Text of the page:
The intensification of agriculture over the past century has caused severe declines in farmland biodiversity, which affects the delivery of ecosystem services. In response to this trend, agri-environmental schemes (AES) have been introduced in Europe “to apply agricultural practices that contribute to climate change mitigation and adaptation and that are compatible with the protection and improvement of the environment, the landscape and its features, natural resources, and the soil and genetic diversity” (Regulation (EU) No 1306/2013). However, the effectiveness of AES is debated; common criticisms include that they are not sufficiently rigorous, that their implementation is not always spatially targeted and that they do not consider synergies and trade-offs among their objectives.
We extracted data on payments of the European Union agricultural funds in Germany that were made in 2014 to detect spatial patterns in the implementation of AES and compare them to documented patterns of environmental issues (nitrous oxide emissions, threats to soil biodiversity, ammonia deposition, soil erosion risk of arable soils). The objective of this study is to assess whether AES were targeted towards locations with known environmental deficits.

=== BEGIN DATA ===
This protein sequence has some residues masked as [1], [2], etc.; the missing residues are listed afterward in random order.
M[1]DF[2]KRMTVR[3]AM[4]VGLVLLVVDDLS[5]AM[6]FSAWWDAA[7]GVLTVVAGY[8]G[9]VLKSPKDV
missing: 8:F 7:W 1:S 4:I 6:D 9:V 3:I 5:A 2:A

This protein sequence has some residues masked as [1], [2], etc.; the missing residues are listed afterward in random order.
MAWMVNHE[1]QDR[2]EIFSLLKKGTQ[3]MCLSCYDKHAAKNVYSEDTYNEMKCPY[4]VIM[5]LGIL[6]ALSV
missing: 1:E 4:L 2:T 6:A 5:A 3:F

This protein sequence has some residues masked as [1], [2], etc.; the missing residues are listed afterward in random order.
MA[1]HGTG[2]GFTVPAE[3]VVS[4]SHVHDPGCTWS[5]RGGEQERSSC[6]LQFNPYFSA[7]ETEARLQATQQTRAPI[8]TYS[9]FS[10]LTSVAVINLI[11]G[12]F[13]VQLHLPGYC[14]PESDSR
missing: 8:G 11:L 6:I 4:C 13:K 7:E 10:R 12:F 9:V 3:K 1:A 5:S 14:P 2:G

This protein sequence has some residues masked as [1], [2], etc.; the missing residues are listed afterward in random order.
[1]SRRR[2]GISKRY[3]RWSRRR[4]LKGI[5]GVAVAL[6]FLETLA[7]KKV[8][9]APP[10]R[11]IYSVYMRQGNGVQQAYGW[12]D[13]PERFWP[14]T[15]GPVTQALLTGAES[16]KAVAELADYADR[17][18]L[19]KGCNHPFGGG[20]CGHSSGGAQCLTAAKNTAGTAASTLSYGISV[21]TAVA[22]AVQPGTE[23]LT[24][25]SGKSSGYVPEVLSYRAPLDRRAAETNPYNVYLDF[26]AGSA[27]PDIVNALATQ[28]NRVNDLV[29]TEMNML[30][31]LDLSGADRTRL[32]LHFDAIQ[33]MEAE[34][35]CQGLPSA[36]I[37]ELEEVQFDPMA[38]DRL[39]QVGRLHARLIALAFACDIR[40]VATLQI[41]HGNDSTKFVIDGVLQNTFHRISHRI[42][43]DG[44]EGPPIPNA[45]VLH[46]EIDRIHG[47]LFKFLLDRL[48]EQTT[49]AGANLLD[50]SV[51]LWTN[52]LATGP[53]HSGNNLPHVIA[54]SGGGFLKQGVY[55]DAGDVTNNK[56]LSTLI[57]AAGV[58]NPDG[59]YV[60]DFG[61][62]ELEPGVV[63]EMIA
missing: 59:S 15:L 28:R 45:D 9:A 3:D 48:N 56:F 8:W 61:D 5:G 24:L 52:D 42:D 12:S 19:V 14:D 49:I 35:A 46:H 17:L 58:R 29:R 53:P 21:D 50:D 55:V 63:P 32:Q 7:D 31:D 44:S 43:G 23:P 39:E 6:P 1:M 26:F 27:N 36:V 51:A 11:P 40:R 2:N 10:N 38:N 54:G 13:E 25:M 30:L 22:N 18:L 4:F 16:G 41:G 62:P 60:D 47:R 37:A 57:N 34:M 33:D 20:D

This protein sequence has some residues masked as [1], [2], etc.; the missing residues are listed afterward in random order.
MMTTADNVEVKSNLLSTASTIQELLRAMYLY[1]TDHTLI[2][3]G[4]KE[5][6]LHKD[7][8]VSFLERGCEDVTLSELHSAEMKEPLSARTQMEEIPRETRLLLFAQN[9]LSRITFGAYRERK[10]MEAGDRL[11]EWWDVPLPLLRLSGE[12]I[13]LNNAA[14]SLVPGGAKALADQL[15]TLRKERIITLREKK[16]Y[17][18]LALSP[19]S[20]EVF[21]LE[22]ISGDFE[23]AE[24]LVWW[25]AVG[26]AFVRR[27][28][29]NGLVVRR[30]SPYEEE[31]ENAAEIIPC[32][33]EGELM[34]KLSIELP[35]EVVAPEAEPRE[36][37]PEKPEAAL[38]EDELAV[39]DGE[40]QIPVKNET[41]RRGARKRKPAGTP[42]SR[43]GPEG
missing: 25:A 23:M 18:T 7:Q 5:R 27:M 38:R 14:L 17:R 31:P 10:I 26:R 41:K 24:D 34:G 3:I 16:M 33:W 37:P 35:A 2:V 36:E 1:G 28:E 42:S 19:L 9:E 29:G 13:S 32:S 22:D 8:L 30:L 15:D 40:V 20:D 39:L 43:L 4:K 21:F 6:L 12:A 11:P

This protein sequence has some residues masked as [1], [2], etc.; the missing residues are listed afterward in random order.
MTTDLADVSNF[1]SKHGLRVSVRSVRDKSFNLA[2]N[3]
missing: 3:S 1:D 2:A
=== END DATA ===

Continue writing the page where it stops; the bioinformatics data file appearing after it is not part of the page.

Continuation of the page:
We addressed the following research questions:
Our results show a pronounced spatial mismatch in the implementation of AES and multiple environmental deficits. AES were mostly taken up by land managers in regions with favourable environmental state. By contrast, in regions facing environmental problems due to intensive agriculture, only few measures were implemented. These results suggest that mechanisms to optimize the spatial allocation of measures are needed to meet environmental needs and enhance overall effectiveness and efficiency of AES.
Photo of P 4.3